Tincture of opium is a medication used to manage severe diarrhea in patients who are not responding to other treatments. This medication takes advantage of a well known side effect of opiates — decreased gut motility — to reduce the frequency of bowel movements and make the patient's stool more solid. It is available by prescription only, and because it is potentially hazardous, patients are advised to follow meticulously instructions for usage and storage in order to limit risks to themselves and other people in the household.
While opiates have been historically used for pain management, this medication is specifically designed in use for diarrhea treatment, although it can reduce pain as well. It works by slowing the gut and is taken four times a day in the form of a liquid. Patients often mix it with water to make it easier to take, as it has a distinctive bitter flavor.
People taking medications with a depressive effect on the central nervous system may not be able to use this drug, as the two can interact badly. It can also be contraindicated in patients with a history of gut motility problems, seizures, and difficulty breathing, as tincture of opium can increase the severity of these conditions. The drug is often prescribed to cancer patients with severe diarrhea related to their cancer medications.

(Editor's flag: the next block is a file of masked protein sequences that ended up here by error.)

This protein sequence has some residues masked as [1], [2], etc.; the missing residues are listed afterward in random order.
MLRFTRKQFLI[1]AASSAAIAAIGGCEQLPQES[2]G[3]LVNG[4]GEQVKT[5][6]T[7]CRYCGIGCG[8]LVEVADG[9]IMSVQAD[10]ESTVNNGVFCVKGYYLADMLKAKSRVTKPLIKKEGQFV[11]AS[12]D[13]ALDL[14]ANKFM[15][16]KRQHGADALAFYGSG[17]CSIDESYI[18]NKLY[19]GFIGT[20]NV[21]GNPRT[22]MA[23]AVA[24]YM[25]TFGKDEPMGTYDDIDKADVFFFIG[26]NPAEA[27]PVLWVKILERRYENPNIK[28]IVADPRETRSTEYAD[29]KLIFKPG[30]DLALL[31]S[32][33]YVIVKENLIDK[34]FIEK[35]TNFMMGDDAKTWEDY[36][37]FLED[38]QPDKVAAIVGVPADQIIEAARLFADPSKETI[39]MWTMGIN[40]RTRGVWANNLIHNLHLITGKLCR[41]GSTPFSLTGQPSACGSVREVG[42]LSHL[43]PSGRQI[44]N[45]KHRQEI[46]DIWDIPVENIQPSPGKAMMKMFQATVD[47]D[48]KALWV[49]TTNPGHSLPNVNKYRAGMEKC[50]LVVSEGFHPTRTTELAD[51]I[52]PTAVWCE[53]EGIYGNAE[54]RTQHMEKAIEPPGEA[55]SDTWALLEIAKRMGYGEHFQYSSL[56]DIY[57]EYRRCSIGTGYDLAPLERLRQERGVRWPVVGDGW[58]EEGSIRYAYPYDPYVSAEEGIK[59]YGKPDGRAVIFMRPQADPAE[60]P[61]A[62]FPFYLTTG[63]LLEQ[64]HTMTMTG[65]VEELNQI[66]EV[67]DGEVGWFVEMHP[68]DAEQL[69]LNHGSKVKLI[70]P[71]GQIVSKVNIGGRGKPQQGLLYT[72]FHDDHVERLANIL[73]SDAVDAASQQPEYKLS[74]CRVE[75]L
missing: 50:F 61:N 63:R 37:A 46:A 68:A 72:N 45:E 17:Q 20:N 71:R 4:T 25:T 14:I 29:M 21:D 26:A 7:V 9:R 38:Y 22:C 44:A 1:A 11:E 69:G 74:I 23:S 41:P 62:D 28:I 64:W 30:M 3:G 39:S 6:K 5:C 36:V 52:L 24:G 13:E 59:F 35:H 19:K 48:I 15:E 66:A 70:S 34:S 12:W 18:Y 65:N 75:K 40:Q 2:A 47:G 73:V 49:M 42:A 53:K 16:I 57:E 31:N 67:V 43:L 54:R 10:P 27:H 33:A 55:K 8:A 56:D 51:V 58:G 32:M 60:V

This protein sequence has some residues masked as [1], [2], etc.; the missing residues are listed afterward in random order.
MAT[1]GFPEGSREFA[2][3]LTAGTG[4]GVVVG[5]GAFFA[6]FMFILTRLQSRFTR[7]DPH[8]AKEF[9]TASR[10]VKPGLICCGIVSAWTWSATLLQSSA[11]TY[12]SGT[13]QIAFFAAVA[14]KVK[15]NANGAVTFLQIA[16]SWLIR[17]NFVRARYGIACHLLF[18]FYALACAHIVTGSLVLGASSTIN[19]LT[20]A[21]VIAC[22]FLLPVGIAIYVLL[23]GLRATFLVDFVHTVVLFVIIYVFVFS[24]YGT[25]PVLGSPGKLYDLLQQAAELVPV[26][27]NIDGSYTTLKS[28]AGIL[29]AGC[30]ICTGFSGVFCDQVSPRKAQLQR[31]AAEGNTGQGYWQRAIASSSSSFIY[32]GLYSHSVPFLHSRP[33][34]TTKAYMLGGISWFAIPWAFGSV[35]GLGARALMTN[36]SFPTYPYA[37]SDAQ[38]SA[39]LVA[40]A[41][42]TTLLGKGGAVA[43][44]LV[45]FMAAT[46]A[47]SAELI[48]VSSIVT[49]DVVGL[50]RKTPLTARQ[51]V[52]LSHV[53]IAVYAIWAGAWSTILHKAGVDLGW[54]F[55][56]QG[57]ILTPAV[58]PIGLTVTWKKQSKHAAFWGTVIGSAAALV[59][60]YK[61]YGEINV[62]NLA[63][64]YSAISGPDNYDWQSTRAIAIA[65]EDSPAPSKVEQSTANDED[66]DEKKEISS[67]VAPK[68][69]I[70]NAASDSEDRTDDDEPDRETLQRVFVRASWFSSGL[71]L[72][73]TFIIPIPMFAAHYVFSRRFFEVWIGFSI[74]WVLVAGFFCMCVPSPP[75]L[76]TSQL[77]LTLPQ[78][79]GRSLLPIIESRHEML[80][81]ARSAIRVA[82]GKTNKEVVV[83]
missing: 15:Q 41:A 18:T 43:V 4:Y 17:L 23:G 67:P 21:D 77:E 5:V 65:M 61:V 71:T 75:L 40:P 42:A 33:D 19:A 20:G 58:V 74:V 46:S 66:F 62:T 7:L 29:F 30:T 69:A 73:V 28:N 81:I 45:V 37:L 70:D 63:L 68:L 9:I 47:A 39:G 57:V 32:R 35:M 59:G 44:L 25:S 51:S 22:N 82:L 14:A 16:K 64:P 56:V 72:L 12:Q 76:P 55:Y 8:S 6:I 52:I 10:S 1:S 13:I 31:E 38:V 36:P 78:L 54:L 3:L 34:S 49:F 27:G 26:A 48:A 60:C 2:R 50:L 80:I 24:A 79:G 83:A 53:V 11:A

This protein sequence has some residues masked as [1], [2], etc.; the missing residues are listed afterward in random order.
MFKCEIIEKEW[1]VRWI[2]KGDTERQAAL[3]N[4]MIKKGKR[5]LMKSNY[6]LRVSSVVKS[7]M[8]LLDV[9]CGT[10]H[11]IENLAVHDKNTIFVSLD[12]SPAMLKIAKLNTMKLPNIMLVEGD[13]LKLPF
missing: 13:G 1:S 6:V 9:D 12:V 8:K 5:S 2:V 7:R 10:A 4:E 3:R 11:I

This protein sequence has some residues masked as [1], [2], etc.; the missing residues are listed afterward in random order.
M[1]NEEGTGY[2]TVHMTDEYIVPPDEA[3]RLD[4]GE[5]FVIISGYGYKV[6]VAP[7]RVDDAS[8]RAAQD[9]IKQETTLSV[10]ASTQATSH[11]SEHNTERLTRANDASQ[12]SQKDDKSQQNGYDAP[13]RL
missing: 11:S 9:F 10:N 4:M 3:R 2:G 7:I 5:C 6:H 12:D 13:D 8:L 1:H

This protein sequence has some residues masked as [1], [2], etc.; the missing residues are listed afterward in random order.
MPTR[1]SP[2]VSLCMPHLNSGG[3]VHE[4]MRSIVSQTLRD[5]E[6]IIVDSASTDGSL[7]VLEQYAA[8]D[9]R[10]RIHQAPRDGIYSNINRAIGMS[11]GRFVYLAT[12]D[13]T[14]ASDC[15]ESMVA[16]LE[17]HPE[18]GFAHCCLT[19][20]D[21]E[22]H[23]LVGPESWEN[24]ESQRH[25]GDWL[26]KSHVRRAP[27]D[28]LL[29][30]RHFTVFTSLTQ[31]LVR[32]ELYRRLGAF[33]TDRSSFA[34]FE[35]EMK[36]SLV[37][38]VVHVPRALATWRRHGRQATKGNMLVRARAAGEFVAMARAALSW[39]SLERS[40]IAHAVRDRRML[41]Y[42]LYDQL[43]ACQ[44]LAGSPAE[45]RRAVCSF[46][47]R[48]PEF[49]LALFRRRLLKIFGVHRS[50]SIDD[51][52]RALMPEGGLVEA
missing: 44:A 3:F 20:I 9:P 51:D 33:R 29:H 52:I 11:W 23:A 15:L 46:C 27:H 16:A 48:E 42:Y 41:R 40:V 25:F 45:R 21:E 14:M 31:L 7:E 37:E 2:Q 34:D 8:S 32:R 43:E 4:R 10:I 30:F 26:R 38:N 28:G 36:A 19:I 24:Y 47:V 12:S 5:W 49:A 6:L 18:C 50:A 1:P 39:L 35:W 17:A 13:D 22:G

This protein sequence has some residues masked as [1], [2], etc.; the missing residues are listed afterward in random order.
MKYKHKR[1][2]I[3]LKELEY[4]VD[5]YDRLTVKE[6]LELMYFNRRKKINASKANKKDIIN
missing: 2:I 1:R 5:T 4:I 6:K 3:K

Overdosing on tincture of opium can be very dangerous. If patients take too much of the medication, respiration and heart rate will decrease. It is also possible to develop a tolerance over time. The patient may not be as responsive to opiate pain relievers and may experience less diarrhea relief as a result of becoming accustomed to the medication. Patients on tincture of opium should periodically see a doctor to evaluate their symptoms, address any new side effects, and adjust dosages if necessary.
Patients on this medication should store it in a cool, dry, dark place out of reach of children and pets. Other members of the household should be warned about the dangers associated with tincture of opium and advised that it is only effective in the management of diarrhea, and will not induce the euphoric state associated with narcotic medications. Patients who have been on tincture of medication for an extended period of time can develop withdrawal symptoms when they stop taking it, and may want to discuss tapering their dosage down safely when they no longer need the medication to avoid discomfort.